(1) Because the applicant was (notwithstanding Counsel appearing pro bono on a direct access basis) litigating as a litigant-in-person, she could not have corresponded and/or received undertakings from the respondents without giving them (without protection) her name and address: the very confidential information she sought to protect. On this occasion, this was a compelling reason for the lack of notice, but it required a short notice Return Date within 2 days to allow the media to appear.
(2) It was necessary and proportionate to anonymise the applicant as AQA, hold the hearings in private, and to seal the court record under CPR rule 5.4C. Personal service would be dispensed with, under CPR Part 81, and all correspondence and service would be by email only. The Spycatcher principle would apply.
(3) AQA’s Article 8 rights manifested in her personal, private and sexual life; the threat to her continued practice of her occupation (although she was currently unemployed); her relationship with her son, who had special needs and was due to get his GCSE results the same day as her testimony at the inquest; and her son’s independent Article 8 rights. Although the media’s Article 10 rights and Open Justice were important, the very limited scope of the restrictions (surname, occupation and address) meant that Open Justice could be served without ‘disembodying’ reports of the proceedings, or interfering with AQA’s Article 8 rights.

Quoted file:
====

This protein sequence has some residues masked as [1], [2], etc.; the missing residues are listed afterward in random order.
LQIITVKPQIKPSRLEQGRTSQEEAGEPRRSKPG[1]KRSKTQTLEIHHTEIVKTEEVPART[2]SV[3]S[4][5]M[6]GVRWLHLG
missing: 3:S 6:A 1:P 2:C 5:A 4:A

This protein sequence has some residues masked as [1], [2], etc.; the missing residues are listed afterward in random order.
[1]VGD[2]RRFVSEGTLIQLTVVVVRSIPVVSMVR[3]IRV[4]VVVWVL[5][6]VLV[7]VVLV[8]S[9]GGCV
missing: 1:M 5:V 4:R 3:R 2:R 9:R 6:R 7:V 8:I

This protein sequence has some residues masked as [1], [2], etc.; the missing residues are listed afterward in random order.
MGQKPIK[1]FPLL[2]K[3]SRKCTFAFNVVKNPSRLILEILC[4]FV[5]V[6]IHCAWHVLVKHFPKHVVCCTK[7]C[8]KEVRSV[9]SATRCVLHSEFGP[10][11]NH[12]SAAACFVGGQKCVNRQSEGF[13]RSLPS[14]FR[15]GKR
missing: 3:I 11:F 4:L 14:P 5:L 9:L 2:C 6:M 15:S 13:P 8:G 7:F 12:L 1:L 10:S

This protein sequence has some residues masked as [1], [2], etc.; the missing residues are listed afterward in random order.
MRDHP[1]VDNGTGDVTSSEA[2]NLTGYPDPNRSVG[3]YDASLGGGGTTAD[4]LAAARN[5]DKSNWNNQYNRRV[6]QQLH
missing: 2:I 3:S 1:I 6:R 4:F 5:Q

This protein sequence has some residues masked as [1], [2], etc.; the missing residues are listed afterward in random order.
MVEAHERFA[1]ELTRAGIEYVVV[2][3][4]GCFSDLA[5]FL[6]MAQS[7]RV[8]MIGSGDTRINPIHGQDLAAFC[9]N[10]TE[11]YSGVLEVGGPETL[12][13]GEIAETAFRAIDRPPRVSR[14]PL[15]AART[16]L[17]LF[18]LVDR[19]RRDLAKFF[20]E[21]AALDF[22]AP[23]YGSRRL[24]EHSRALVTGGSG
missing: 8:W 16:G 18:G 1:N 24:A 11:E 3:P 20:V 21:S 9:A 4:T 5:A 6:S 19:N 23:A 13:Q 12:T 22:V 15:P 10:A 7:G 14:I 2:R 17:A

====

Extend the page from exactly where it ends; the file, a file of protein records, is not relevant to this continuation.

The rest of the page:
(4) In all the circumstances, it was just and convenient to grant a privacy injunction against reporting the surname, occupation and address of the witness to coroners’ court proceedings, as long as her evidence itself was reported.
(5) Although impecunious, and likely to put the media to cost as well, it was important that injunctions were linked to Claim Forms, for filing and administrative purposes, especially if the order was varied or discharged upon application. The applicant would be required to undertake to issue proceedings, but the time would be extended to 48 hours from grant of the injunction (rather than ‘immediately’).